Fr. Christopher’s Letter

Dear Brothers and Sisters,

Over the years many American traditions have become part of British culture. Mother’s Day – an American invention – has come to replace Mothering Sunday in popular culture. Once Mother’s Day became established it was natural that Father’s Day should follow. In many of our schools the end of year disco has been replaced by a School prom requiring children – or their parents – to spend money on evening dresses, dinner jackets or suits, and often a chauffeur driven limo – money that many families almost certainly can’t afford. In the past thirty or forty years the custom of ‘trick or treat’ has caught on at Halloween, a practice succinctly described by one BBC journalist as making demands with menaces and a custom far removed from any significance of Halloween as a preparation for All Saints Day.

Sadly, there seems to be no end in sight to these cultural invasions. A survey by Waitrose some years ago found that as many as one in six British households celebrate American Thanksgiving Day and the Waitrose website advertises a thanksgiving dinner made to order. In the United States Black Friday follows Thanksgiving Day and that has become the latest widely adopted import. The term Black Friday has been used to describe many events throughout history, usually events of a disastrous nature. Wikipedia lists events such as the collapse of the gold market in 1869 and the Eyemouth disaster of 1881 in which 189 fishermen died.  The current use of the term is said to describe the day when US companies begin to make their profit for the year – moving from being in the red to being in the black.  Black Friday is marked by supposedly large markdowns in price. Everyone likes a bargain – if the goods bought are needed. Even one multimillionaire financial expert wrote that he never believes in paying more for things than he needs to. The problem is that it fuels excessive consumerism, and the offers are sometimes accompanied by high-pressure, sometimes misleading sales tactics, often to offload poorly selling goods which no one actually needs. There are undoubtedly some bargains to be had but a recent report by Which? found that many of the so-called bargains have been offered at lower prices at other times during the year. More worrying is a warning by the government agency England Illegal Money Lending Team of loan sharks cashing in on people carried away by Black Friday offers and encouraging them into excessive debt. For such people Black Friday takes on a more sinister meaning. Moreover, many people will recall the fighting that broke out at an Asda store as people fought over cut price televisions, scenes that were replicated elsewhere as the hype surrounding Black Friday brought out the very worst in many people. America is -usually – a good friend of the United Kingdom but if Black Friday is typical, we should perhaps be wary of adopting many more of their customs.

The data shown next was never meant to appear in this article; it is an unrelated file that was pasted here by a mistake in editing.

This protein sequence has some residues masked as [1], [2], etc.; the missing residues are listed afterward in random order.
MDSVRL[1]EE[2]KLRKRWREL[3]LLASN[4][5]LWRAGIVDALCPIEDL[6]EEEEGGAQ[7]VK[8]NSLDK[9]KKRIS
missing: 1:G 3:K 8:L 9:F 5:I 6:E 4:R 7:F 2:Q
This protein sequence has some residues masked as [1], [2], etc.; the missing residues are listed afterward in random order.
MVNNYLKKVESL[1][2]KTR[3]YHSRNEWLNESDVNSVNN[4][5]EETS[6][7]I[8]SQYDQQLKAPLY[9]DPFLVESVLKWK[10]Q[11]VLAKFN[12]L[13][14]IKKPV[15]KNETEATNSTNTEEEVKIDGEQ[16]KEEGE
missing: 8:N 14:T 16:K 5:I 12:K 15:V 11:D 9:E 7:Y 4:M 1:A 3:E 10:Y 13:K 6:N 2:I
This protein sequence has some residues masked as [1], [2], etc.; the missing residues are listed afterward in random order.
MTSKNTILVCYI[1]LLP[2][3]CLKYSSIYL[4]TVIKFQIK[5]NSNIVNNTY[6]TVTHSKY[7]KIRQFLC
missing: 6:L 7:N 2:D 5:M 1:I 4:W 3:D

On a more cheerful note, it was a delight when Danny was baptised and confirmed by the Bishop of Fulham on All Saints Day and Martin was formally received into the communion of the Church of England. This was the first visit by Bishop Jonathan to All Saints for more than two years and it was good to have him with us.

For those of you who will be travelling over the fast approaching Christmas season I hope you travel safely. For those not going away there will be our usual Christmas celebrations. Although we have decided not to go carol singing around the parish this year, we will as usual have carols by candlelight, the crib and Christingle service, Midnight Mass, and the Mass of the Day on Christmas morning. I hope that you will be able to join us for all of these and that all of you with your loved ones and friends will have a very happy Christmas.


Fr Christopher

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